# Variance of $\hat{\beta}_0$ in heteroskedastic case

Stock and Watson say nothing about that, so I ask you if you know how to derive the variance of the estimator of the intercept in a simple regression, $\beta_0$, i.e. $$\sigma^2_{\hat{\beta}_0}=\frac{1}{n}\frac{var[H_iu_i]}{[E(X_{i}^{2})]^2}.$$

First, there is a mistake in your expression; it should be $$\sigma^2_{\hat{\beta}_0}=\frac{1}{n}\frac{var[H_iu_i]}{[E(H_{i}^{2})]^2}.$$ I will depart from the general expression for the asymptotic variance covariance matrix of the OLS estimator under conditional heteroskedasticity: \begin{equation*} \sqrt{n}(b-\beta)\to_d N(0,\Sigma_{xx}^{-1}S\Sigma_{xx}^{-1}). \end{equation*} A proof of this result may be found in, e.g., Hayashi, Econometrics, Proposition 2.1. In case of a simple linear regression with intercept $$\Sigma_{xx}:=E(\mathbf{x}_i\mathbf{x}_i')$$ reduces to $$\Sigma_{xx}=\begin{pmatrix}1&\mu_X\\ \mu_X & E(X_i^2)\end{pmatrix}$$ Next, $$S=\begin{pmatrix}E(u_i^2)&E(X_iu_i^2)\\ E(X_iu_i^2)& E(X_i^2u_i^2)\end{pmatrix}$$ in this case.
So the task is to find the $1,1$-element of $\Sigma_{xx}^{-1}S\Sigma_{xx}^{-1}$. A tedious task, which you may speed up like this, to get \begin{eqnarray*} Avar(\hat\beta_0)&=&\frac{1}{\sigma^4_X}\{E(X_i^2)[E(u_i^2)E(X_i^2)-\\&&\qquad\mu_XE(X_iu_i^2)]-\mu_X[E(X_iu_i^2)E(X_i^2)-\mu_XE(X_i^2u_i^2)]\} \end{eqnarray*} We then need to check that this is (up to $1/n$, which results from using the asymptotic variance to approximate the finite-sample one) the same as your result.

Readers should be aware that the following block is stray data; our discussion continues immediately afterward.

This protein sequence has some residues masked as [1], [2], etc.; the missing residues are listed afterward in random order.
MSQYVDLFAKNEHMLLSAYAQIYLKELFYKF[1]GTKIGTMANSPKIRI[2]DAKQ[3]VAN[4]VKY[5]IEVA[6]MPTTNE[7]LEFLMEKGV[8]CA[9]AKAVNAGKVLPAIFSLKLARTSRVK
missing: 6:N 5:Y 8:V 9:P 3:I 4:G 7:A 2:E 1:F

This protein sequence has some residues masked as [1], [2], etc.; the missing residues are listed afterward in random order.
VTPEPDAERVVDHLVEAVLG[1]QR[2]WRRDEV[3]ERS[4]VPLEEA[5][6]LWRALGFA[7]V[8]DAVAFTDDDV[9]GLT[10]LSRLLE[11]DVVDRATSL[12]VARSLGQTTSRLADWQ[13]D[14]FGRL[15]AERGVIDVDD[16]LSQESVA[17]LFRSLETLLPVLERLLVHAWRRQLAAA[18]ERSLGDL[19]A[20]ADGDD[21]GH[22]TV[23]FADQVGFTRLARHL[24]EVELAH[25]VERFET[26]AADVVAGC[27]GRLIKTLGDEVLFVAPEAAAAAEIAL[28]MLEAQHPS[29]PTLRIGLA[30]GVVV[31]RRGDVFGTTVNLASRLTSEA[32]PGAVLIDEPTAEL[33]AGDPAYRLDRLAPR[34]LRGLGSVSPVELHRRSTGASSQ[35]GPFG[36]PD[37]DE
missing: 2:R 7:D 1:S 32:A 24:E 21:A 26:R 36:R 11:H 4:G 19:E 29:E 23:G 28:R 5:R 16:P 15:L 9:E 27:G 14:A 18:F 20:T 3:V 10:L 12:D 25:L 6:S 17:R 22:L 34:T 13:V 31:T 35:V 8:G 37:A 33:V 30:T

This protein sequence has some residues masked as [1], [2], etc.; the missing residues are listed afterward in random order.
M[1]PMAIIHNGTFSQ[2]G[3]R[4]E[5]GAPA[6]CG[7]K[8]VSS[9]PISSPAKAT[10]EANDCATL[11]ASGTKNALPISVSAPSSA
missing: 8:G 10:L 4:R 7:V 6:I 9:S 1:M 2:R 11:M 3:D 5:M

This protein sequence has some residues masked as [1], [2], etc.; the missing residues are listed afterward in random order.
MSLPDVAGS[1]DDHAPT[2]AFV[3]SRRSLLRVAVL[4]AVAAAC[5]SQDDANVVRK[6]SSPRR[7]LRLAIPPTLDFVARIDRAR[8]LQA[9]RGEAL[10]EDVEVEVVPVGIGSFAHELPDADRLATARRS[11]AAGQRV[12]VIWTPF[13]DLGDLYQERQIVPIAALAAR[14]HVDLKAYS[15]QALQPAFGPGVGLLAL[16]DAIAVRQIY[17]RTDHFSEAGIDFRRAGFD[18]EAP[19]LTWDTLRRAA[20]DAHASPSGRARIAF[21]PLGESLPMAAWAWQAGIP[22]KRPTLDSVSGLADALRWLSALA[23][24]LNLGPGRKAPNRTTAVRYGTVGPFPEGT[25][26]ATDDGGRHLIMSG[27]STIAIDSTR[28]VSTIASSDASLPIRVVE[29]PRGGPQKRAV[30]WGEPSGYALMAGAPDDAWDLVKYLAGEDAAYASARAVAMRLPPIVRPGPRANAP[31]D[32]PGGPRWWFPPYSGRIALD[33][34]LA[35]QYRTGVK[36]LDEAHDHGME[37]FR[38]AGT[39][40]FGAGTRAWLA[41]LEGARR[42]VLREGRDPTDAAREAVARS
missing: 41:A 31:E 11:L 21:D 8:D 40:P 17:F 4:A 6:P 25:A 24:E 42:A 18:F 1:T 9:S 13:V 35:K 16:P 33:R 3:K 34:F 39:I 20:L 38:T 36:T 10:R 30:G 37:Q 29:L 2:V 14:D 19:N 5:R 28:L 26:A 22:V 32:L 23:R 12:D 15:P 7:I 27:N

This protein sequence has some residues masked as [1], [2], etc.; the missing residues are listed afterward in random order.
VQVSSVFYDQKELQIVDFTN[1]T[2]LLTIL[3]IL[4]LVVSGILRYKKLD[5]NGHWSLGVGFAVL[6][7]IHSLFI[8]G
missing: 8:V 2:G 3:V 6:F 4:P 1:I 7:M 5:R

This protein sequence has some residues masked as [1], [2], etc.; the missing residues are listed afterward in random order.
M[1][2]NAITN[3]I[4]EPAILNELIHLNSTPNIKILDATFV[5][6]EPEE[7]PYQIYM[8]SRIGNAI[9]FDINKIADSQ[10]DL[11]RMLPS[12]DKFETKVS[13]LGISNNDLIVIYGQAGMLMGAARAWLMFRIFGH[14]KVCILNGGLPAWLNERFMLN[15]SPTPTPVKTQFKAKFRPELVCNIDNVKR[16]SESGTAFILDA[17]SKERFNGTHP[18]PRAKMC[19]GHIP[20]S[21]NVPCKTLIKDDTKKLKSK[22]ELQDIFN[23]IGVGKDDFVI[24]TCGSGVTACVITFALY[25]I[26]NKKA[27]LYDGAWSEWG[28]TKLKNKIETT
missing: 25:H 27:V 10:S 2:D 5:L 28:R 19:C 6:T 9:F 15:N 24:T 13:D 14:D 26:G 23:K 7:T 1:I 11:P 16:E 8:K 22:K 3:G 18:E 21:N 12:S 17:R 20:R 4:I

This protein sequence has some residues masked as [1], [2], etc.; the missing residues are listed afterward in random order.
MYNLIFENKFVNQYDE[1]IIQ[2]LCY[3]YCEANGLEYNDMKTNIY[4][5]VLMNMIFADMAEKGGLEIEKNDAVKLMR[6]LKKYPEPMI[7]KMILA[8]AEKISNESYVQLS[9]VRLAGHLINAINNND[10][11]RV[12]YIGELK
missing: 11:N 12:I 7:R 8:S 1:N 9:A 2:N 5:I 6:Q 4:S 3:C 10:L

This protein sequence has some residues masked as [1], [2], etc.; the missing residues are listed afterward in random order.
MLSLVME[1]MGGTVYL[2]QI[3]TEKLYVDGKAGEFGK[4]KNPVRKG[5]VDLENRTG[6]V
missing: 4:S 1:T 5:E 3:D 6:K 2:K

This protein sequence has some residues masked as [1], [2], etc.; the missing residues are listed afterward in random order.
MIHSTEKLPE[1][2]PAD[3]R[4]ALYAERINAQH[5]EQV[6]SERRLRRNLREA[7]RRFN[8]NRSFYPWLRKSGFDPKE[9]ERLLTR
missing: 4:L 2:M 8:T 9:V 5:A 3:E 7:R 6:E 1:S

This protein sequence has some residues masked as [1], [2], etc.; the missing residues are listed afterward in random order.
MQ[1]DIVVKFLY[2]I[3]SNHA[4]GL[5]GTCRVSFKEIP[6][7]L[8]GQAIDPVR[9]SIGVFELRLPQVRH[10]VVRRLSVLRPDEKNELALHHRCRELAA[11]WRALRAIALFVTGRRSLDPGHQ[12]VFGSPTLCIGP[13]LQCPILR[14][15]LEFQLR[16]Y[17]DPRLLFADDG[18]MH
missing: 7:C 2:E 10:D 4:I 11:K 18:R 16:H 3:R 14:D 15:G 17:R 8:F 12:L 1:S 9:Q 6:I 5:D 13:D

Here, $$H_i=1-\left(\frac{\mu_X}{E(X_i^2)}\right)X_i.$$ As in your related question, we may always write $$var(H_iu_i)=E(H_i^2u_i^2)-[E(H_iu_i)]^2$$ Under the maintained assumption of correct specification, $E(u_i|X_i)=0$ and hence, by the law of iterated expecations, as $H_i$ only depends on $X_i$, $$E(H_iu_i)=E(H_iE(u_i|X_i))=0$$ Hence, $$var(H_iu_i)=E(H_i^2u_i^2)$$ Here, $$H_i^2=\frac{E(X_i^2)^2-2\mu_XX_iE(X_i^2)+\mu_X^2X_i^2}{[E(X_i^2)]^2}=\frac{[E(X_i^2)-\mu_XX_i]^2}{[E(X_i^2)]^2}$$ so that $$E(H_i^2)=\frac{\sigma^2_X}{E(X_i^2)}$$ and $$[E(H_i^2)]^2=\frac{\sigma^4_X}{[E(X_i^2)]^2}$$ as well as $$E(H_i^2u_i^2)=\frac{E\{[E(X_i^2)-\mu_XX_i]^2u_i^2\}}{[E(X_i^2)]^2}$$ giving $$Avar(\hat\beta_0)=\frac{E\{[E(X_i^2)-\mu_XX_i]^2u_i^2\}}{\sigma^4_X}.$$ Solving the numerator verifies that this is the same expression as the one in the above numerator of $Avar(\hat\beta_0)$.